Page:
Firth of Forth: Royal Navy warships set sail for massive NATO exercises in Scotland

Two of the Royal Navy’s “Premier League” warships have left Portsmouth bound for Scotland for exercises ahead of a tour of the Indo-Pacific region.

The destroyers HMS Defender and HMS Diamond left the naval base in Hampshire on Saturday morning ahead of the first deployment of the UK’s Carrier Strike Group (CSG) next month.

Exercise Strike Warrior 21 will run from May 8 to May 20 in the Firth of Forth, with 10 nations taking part and with 31 warships, three submarines, 150 aircraft and around 13,400 military personnel involved.

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HMS Defender’s ship’s company lined the deck to wave to family and friends on the quayside as the vessel left the port.

The Strike Warrior programme will include 1,500 ground troops at military ranges across the country and maritime exercise areas off the west and north coasts.

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A £3 billion warship

Australia will join Nato nations the UK, the US, Denmark, France, Germany, Latvia, the Netherlands, Norway and Poland in taking part with 34 naval units.

Two of the Royal Navy’s “Premier League” warships have left Portsmouth bound for Scotland for exercises ahead of a tour of the Indo-Pacific region.

The exercises will mirror a broad range of crisis and conflict situations.

HMS Queen Elizabeth, the Royal Navy’s fleet flagship at the centre of the CSG, will deploy shortly after the completion of Strike Warrior.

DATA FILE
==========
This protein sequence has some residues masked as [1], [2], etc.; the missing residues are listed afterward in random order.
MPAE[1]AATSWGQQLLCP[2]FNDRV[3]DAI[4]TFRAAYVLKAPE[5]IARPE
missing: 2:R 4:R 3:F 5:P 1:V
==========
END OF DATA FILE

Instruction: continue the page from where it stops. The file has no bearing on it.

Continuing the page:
The £3 billion warship, with eight RAF and 10 US Marine Corps F35B stealth fighter jets on board, will depart for Asia accompanied by six Royal Navy ships, a submarine, 14 naval helicopters and a company of Royal Marines.

The Royal Navy Type 23 frigate HMS Kent, part of the Carrier Strike Group 21 mission, leaves Portsmouth Naval Base in Hampshire ahead of the departure of HMS Queen Elizabeth, for exercises off Scotland before heading to the Indo-Pacific region.

‘The Premier League’

The CSG, which will carry out visits to India, Japan, South Korea and Singapore, will include the US destroyer USS The Sullivans and the Dutch frigate HNLMS Evertsen.

Commodore Stephen Moorhouse told the PA news agency: “This is an amazing capability and pulling that all together with our international partners is a real statement that the Royal Navy is very much in the Premier League.”

Colonel Simon Doran, the senior US representative in the CSG, said the deployment had been in planning for more than 10 years.

“It sends a message to potential adversaries but also to our allies to reinforce should they ever be needed, we will be there, we generally always fight together so to deploy together really helps strengthen our relationship,” he said.

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